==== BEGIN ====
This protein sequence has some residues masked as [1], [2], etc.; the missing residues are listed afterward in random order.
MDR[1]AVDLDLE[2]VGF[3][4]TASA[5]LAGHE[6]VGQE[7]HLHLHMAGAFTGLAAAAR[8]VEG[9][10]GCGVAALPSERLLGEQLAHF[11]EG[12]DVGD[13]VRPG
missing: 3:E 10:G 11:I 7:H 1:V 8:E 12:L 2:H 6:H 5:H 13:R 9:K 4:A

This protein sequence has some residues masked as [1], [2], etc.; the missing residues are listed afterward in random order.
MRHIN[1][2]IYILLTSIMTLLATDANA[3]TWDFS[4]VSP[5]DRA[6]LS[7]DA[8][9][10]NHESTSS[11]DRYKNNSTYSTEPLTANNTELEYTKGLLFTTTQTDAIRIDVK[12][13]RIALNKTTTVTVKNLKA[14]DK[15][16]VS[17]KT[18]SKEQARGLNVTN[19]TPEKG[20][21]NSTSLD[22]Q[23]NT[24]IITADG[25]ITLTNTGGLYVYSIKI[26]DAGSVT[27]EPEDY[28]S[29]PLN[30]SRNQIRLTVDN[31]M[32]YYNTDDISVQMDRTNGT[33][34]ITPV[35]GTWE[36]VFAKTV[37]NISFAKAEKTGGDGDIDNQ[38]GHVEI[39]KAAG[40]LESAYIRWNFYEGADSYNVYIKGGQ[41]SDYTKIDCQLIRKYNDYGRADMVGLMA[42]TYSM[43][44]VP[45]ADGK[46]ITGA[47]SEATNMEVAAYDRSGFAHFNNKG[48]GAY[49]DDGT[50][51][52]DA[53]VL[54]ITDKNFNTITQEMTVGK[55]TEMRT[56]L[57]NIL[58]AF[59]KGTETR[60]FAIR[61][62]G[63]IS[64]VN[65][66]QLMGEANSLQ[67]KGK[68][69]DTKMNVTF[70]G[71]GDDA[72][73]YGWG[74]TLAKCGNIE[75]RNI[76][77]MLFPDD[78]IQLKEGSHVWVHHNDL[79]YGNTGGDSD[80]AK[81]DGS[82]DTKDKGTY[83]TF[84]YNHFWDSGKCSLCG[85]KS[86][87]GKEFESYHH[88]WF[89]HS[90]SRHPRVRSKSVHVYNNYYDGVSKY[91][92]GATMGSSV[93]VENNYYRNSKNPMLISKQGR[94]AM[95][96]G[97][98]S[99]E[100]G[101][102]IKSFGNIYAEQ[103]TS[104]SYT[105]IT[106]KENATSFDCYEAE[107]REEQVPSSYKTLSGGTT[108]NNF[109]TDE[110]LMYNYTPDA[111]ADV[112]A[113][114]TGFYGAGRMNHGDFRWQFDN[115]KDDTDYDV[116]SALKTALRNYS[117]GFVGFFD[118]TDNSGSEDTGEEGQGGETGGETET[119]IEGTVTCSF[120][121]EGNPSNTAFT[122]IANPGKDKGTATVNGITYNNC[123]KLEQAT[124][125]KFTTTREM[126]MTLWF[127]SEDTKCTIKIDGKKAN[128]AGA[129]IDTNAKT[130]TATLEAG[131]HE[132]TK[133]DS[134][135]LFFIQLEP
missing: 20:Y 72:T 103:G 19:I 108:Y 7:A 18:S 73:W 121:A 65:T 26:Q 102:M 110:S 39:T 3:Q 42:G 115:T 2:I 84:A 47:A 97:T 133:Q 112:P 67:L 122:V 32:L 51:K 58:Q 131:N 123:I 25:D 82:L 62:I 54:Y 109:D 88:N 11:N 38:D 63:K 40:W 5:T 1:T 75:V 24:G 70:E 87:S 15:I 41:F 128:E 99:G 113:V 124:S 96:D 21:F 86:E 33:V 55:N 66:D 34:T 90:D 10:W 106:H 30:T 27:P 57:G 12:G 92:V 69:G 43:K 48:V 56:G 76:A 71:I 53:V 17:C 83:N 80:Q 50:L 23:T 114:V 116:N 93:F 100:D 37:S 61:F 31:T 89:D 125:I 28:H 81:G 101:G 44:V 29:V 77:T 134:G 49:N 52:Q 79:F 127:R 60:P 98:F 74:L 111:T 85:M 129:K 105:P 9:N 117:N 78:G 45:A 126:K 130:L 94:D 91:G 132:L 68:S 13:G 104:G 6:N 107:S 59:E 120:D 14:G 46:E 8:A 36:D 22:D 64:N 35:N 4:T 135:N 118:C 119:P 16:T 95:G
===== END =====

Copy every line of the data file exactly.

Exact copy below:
This protein sequence has some residues masked as [1], [2], etc.; the missing residues are listed afterward in random order.
MDR[1]AVDLDLE[2]VGF[3][4]TASA[5]LAGHE[6]VGQE[7]HLHLHMAGAFTGLAAAAR[8]VEG[9][10]GCGVAALPSERLLGEQLAHF[11]EG[12]DVGD[13]VRPG
missing: 3:E 10:G 11:I 7:H 1:V 8:E 12:L 2:H 6:H 5:H 13:R 9:K 4:A

This protein sequence has some residues masked as [1], [2], etc.; the missing residues are listed afterward in random order.
MRHIN[1][2]IYILLTSIMTLLATDANA[3]TWDFS[4]VSP[5]DRA[6]LS[7]DA[8][9][10]NHESTSS[11]DRYKNNSTYSTEPLTANNTELEYTKGLLFTTTQTDAIRIDVK[12][13]RIALNKTTTVTVKNLKA[14]DK[15][16]VS[17]KT[18]SKEQARGLNVTN[19]TPEKG[20][21]NSTSLD[22]Q[23]NT[24]IITADG[25]ITLTNTGGLYVYSIKI[26]DAGSVT[27]EPEDY[28]S[29]PLN[30]SRNQIRLTVDN[31]M[32]YYNTDDISVQMDRTNGT[33][34]ITPV[35]GTWE[36]VFAKTV[37]NISFAKAEKTGGDGDIDNQ[38]GHVEI[39]KAAG[40]LESAYIRWNFYEGADSYNVYIKGGQ[41]SDYTKIDCQLIRKYNDYGRADMVGLMA[42]TYSM[43][44]VP[45]ADGK[46]ITGA[47]SEATNMEVAAYDRSGFAHFNNKG[48]GAY[49]DDGT[50][51][52]DA[53]VL[54]ITDKNFNTITQEMTVGK[55]TEMRT[56]L[57]NIL[58]AF[59]KGTETR[60]FAIR[61][62]G[63]IS[64]VN[65][66]QLMGEANSLQ[67]KGK[68][69]DTKMNVTF[70]G[71]GDDA[72][73]YGWG[74]TLAKCGNIE[75]RNI[76][77]MLFPDD[78]IQLKEGSHVWVHHNDL[79]YGNTGGDSD[80]AK[81]DGS[82]DTKDKGTY[83]TF[84]YNHFWDSGKCSLCG[85]KS[86][87]GKEFESYHH[88]WF[89]HS[90]SRHPRVRSKSVHVYNNYYDGVSKY[91][92]GATMGSSV[93]VENNYYRNSKNPMLISKQGR[94]AM[95][96]G[97][98]S[99]E[100]G[101][102]IKSFGNIYAEQ[103]TS[104]SYT[105]IT[106]KENATSFDCYEAE[107]REEQVPSSYKTLSGGTT[108]NNF[109]TDE[110]LMYNYTPDA[111]ADV[112]A[113][114]TGFYGAGRMNHGDFRWQFDN[115]KDDTDYDV[116]SALKTALRNYS[117]GFVGFFD[118]TDNSGSEDTGEEGQGGETGGETET[119]IEGTVTCSF[120][121]EGNPSNTAFT[122]IANPGKDKGTATVNGITYNNC[123]KLEQAT[124][125]KFTTTREM[126]MTLWF[127]SEDTKCTIKIDGKKAN[128]AGA[129]IDTNAKT[130]TATLEAG[131]HE[132]TK[133]DS[134][135]LFFIQLEP
missing: 20:Y 72:T 103:G 19:I 108:Y 7:A 18:S 73:W 121:A 65:T 26:Q 102:M 110:S 39:T 3:Q 42:G 115:T 2:I 84:A 47:A 97:T 133:Q 112:P 67:L 122:V 32:L 51:K 58:Q 131:N 123:I 25:D 82:L 62:I 54:Y 109:D 88:N 11:N 38:D 63:K 40:W 5:T 1:T 75:V 24:G 70:E 87:S 15:I 41:F 128:E 99:G 113:V 124:S 96:D 21:F 86:E 33:V 55:N 66:D 34:T 90:D 10:W 106:H 30:T 27:P 57:G 12:G 92:V 69:G 43:K 48:V 56:G 76:A 71:I 53:V 17:C 83:N 80:Q 50:L 23:T 114:V 116:N 93:F 100:D 37:S 61:F 31:T 89:D 125:I 28:H 81:G 101:G 44:V 29:V 77:T 134:G 49:N 52:Q 79:F 127:R 60:P 98:F 74:L 111:T 85:M 129:K 105:P 9:N 117:N 78:G 45:A 126:K 130:L 94:D 91:G 132:L 68:S 13:G 104:G 6:N 107:S 59:E 120:D 14:G 46:E 8:A 36:D 22:D 64:N 35:N 4:T 135:N 118:C 119:P 16:T 95:G